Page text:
Professional certifications have a way of improving both your job opportunities and your earning potential. A Certified Medical Administrative Assistant, or CMAA, designation is no exception. But to earn such credentialing, you must meet certain requirements. Having a high school diploma is just one. You also need to complete an approved training program by the National Healthcareer Association or have spent at least one year in the field of medical administrative support. From there, you can reap the rewards of this professional designation.
In 2011, half of all medical secretaries earned less than $31,060 a year, according to the U.S. Bureau of Labor Statistics. The top 10 percent of earners made at least $45,860, while the bottom 10 percent made no more than $21,410. None of these figures, however, accounts for certification -- a factor that has some bearing on earnings.
A survey conducted by Office Team, a national specialized administrative staffing service, found that medical administrative assistants can expect to earn anywhere from $31,500 to $40,000 a year in 2013. But you can add up to 6 percent for a professional designation, and the same should hold true for a certified medical administrative assistant certification. Now, you’re looking at a salary between $33,390 and $43,400 a year.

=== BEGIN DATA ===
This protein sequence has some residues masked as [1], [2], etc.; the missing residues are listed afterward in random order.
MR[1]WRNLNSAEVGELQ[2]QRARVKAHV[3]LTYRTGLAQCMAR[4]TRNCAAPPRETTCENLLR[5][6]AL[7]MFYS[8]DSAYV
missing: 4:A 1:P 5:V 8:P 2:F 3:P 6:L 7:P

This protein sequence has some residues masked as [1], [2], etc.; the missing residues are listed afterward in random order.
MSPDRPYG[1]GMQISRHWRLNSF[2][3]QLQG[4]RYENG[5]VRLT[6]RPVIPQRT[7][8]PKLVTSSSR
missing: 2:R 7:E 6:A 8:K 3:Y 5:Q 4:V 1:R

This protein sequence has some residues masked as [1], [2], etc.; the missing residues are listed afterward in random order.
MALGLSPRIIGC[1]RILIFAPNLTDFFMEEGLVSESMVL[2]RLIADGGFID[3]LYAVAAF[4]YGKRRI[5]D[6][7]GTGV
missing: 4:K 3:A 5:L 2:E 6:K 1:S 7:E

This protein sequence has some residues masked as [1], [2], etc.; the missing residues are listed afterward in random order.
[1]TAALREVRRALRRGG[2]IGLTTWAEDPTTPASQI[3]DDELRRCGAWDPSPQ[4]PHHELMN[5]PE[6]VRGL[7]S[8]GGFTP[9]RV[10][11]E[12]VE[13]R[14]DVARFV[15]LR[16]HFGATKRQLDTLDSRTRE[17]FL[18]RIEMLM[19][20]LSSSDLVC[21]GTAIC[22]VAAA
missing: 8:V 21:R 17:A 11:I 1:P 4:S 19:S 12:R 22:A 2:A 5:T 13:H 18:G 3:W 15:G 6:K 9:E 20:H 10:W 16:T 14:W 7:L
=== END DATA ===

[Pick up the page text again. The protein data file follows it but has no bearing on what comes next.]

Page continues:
Although California has the highest rate of employment for medical secretaries, it isn’t the most lucrative of states for this profession. That distinction goes to the District of Columbia, where medical administrative assistants earned an average of $40,280 a year in 2011. Those working in Alaska were a close second, averaging $39,940 a year, while medical secretaries in Massachusetts earned $39,310 a year. In West Virginia, the average salary was $26,980 -- the lowest in the nation.
Through 2020, medical secretaries should experience an employment growth of 41 percent. That’s much faster than the average growth rate for all occupations, an estimated 14 percent. As with any medical career, the ever-expanding aging population drives growth. People are living longer, requiring more medical assistance. This creates more jobs for doctors and nurses, and additional administrative support is needed to order supplies, transcribe dictation and prepare reports and other documents for hospital or clinic staffs.
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